10 Hero Archetypes with Examples  

As archetype means a typical example of something or some person, a hero, too, is an archetype. There are several types of hero archetypes. These range from classical hero archetypes such as Odysseus to common hero types of this postmodern age. The top ten hero archetype examples are as follows in order.

 Example #1

Tragic Hero Archetype

Such type of hero archetypes tops this list due to their popularity and certain character traits. Tragic heroes usually possess great qualities such as boldness, courage, intellect, sagacity, patience, and resilience but with a tragic flaw. It is also called an error of judgment due to which they suffer downfall and evoke pity and fear or catharsis in the audience. Some of the best tragic hero archetypes are as follows.

  1. Odysseus in Odyssey by Homer
  2. Antigone in Antigone by Sophocles
  3. Oedipus in Oedipus, The King by Sophocles
  4. Hamlet in Hamlet by William Shakespeare
  5. Romeo in Romeo and Juliet in William Shakespeare

Example #2

Epic Hero Archetype

Although these types of hero archetypes match the qualities of tragic heroes, they lack some features due to which they do not match the catharsis that the tragic heroes evoke. Yet, they, too, come at the top of the list of their hero archetypes due to their nobility, legendary features, and superhuman qualities. However, they also do not seem to join the category of superhero archetypes as they still perform heroic and not superhuman deeds. They have appeared in the classical epics. Some of the best examples of epic hero archetypes are as follows.

  1. Achilles in Iliad by Homer
  2. Odysseus in Odyssey by Homer
  3. Beowulf in Beowulf by Anonymous
  4. Enkidu and Gilgamesh in the Epic of Gilgamesh by Anonymous

Example #3

Classical Hero Archetype

As the title suggests that these hero archetypes are from the classical age. It is not that the classical heroes have had just some traits as compared to epic or tragic heroes, they have some great skills and abilities that bring them at the top of the list among contemporary heroes. These skills include the ability to fight, cleverness, or agility. Although they live among human beings, in one or the other way, they demonstrate this superhuman quality to save humanity or serve the public. They differ from epic heroes in that they have just a few traits as opposed to epic heroes having noble lineage and a good upbringing. That is why this category of the archetype is placed third. Some of the best classical hero archetypes are as follows.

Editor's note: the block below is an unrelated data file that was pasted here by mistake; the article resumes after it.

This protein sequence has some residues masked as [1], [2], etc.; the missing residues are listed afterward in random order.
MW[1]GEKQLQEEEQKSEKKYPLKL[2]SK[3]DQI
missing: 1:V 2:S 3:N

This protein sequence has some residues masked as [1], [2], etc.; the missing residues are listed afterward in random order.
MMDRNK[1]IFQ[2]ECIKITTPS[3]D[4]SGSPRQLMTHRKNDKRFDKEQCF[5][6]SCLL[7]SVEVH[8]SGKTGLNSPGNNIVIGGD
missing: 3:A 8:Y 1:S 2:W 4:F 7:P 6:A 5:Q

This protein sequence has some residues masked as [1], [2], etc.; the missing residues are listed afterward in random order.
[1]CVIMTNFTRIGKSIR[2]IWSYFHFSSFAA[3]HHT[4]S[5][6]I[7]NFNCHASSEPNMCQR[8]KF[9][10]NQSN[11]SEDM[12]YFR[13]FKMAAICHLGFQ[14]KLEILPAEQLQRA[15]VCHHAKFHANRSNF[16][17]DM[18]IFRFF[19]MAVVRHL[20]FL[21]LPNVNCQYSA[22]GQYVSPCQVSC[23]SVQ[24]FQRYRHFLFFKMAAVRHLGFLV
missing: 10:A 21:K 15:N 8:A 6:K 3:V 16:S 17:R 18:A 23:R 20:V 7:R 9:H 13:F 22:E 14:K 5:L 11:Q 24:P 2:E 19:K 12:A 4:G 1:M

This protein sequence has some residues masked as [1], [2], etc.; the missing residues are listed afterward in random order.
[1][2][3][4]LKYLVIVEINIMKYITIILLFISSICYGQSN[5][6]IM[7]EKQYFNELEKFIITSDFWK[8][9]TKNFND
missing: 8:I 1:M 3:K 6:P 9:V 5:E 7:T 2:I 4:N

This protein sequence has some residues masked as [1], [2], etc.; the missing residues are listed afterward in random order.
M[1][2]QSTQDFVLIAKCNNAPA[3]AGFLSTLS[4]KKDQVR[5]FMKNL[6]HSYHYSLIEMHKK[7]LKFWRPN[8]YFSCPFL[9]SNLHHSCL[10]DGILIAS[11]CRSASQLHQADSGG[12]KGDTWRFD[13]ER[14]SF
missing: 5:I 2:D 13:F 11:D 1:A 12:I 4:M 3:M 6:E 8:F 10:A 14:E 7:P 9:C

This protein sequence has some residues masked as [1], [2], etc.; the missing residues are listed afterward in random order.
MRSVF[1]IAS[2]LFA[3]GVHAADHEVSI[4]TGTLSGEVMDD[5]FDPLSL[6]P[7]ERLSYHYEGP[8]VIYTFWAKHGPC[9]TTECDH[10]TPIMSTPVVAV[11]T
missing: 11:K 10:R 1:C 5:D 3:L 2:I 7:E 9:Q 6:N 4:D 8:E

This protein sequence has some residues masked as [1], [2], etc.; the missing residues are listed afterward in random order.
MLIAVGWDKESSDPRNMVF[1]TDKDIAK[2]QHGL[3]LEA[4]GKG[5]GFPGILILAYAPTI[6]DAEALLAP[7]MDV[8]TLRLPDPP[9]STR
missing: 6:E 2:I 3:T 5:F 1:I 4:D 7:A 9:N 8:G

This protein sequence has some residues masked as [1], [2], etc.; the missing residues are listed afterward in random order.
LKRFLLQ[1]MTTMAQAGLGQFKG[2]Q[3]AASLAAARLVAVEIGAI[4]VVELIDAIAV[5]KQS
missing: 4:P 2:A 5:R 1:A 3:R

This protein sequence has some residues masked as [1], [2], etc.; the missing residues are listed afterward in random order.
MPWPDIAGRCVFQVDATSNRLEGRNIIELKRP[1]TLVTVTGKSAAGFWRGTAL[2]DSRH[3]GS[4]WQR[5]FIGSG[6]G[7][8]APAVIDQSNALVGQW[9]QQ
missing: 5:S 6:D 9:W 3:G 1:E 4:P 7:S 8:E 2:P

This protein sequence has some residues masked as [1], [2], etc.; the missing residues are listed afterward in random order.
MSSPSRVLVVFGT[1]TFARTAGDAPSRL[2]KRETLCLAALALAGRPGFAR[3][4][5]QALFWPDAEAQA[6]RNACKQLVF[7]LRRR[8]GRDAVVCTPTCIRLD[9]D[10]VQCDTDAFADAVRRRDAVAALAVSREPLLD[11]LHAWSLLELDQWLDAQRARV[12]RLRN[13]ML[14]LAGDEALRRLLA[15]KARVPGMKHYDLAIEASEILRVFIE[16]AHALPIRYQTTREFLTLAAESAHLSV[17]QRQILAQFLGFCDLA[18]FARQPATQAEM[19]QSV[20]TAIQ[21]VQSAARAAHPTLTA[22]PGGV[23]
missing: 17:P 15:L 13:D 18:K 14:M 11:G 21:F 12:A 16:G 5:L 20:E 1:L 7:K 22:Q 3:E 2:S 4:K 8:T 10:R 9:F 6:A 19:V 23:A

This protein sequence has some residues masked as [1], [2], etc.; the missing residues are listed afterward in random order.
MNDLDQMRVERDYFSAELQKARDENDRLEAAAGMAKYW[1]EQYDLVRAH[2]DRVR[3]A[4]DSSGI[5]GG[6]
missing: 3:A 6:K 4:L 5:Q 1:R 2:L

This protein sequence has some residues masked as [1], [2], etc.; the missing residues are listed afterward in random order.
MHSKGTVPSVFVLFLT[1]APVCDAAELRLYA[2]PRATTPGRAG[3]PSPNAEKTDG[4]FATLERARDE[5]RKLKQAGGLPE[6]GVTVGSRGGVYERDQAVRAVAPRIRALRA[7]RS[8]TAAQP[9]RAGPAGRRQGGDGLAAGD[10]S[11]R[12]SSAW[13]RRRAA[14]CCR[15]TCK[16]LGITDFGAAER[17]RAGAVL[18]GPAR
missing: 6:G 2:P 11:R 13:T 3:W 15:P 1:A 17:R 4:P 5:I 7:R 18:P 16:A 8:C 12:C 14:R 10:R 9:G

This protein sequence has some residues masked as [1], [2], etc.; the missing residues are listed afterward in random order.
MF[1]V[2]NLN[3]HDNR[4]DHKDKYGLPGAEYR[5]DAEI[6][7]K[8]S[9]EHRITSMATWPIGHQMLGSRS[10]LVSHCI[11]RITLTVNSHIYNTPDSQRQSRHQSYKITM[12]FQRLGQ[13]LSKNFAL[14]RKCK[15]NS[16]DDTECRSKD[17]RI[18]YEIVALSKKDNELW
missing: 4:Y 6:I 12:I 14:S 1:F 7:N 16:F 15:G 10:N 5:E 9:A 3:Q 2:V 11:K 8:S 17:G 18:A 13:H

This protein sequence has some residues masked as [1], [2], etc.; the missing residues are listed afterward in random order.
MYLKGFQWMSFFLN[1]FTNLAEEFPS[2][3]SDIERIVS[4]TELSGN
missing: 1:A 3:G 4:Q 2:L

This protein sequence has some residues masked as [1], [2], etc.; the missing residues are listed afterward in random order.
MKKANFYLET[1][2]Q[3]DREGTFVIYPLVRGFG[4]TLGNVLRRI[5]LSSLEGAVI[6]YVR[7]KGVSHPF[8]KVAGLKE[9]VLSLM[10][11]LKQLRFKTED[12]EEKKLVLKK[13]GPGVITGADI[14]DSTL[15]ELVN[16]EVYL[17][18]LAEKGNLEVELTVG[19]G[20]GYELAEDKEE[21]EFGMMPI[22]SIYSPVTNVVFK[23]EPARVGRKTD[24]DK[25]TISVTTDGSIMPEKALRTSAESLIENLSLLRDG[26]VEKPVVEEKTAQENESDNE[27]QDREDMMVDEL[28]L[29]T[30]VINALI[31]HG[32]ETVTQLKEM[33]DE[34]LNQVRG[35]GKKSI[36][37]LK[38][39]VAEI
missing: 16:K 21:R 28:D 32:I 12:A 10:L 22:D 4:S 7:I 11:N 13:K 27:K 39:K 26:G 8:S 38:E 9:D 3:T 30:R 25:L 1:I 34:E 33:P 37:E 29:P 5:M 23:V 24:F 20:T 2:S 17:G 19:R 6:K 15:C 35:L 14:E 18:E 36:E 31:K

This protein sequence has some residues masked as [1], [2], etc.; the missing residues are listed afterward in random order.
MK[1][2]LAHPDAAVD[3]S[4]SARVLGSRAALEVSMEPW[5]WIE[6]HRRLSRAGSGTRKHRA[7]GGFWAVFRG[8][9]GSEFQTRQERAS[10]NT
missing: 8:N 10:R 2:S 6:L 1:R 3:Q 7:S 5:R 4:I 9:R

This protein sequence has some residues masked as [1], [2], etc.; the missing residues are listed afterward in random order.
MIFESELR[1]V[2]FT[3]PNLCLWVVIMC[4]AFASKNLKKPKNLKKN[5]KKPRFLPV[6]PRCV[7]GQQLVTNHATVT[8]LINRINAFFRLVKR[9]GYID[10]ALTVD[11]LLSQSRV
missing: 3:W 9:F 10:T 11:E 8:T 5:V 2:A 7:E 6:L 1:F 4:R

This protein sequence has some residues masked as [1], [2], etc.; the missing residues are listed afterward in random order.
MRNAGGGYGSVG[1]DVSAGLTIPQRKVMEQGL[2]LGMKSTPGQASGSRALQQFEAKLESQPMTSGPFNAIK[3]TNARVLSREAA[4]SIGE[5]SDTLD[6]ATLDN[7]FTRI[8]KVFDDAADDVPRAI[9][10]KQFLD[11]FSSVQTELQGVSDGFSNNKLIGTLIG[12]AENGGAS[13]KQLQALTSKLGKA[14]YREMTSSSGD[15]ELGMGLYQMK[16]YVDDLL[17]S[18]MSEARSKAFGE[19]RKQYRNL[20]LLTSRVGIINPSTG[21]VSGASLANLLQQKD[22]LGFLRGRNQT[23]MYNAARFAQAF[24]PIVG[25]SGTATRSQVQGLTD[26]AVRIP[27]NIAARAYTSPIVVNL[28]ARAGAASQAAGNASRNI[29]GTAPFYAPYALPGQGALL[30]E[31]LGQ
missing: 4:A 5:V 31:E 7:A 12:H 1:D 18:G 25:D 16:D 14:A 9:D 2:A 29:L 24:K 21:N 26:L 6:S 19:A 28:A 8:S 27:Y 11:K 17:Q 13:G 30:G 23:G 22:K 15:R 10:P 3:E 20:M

1. Harry Potter in Harry Potter Series by J. K. Rowling
  2. Skywalker in Star Wars

Example #4

Everyman Hero Archetype

Such archetypes are just ordinary persons without having any heroic qualities or character traits. These people undergo normal circumstances but when they face odds, they show grit and values like those of heroes. Yet, they do not have heroic qualities of courage, resilience, or warrior nature. Despite lacking these qualities, the display of common compassions, feelings, altruism, and love makes them heroes of ordinary people. Readers and audiences relate themselves to these characters for their self-correction. Some of the examples of everyman heroes are as follows.

  1. Anonymous Narrator in Fight Club by Chuk Palahniuk
  2. Common Man in A Man for All Seasons by Robert Bolt (play)
  3. Leopold Bloom in Ulysses by James Joyce
  4. Jonathan Harker in Dracula by Bram Stoker
  5. Walter Mitty in The Secret Life of Walter Mitty by James Thurber
  6. Winston Smith in 1984 by George Orwell

Example #5

Superhero Archetype

As the title suggests, such types of archetypes possess qualities that do not normally fall in the domain of human beings. They surpass the human domain and achieve abilities and character traits that make them show superior qualities. Such heroes fight crimes, protect the public, and use super powers and excellent skills to save the public from demons, ghosts, or even vampires. Their main aim is to make the world a better place for ordinary people. Some of the best superhero archetypes are as follows.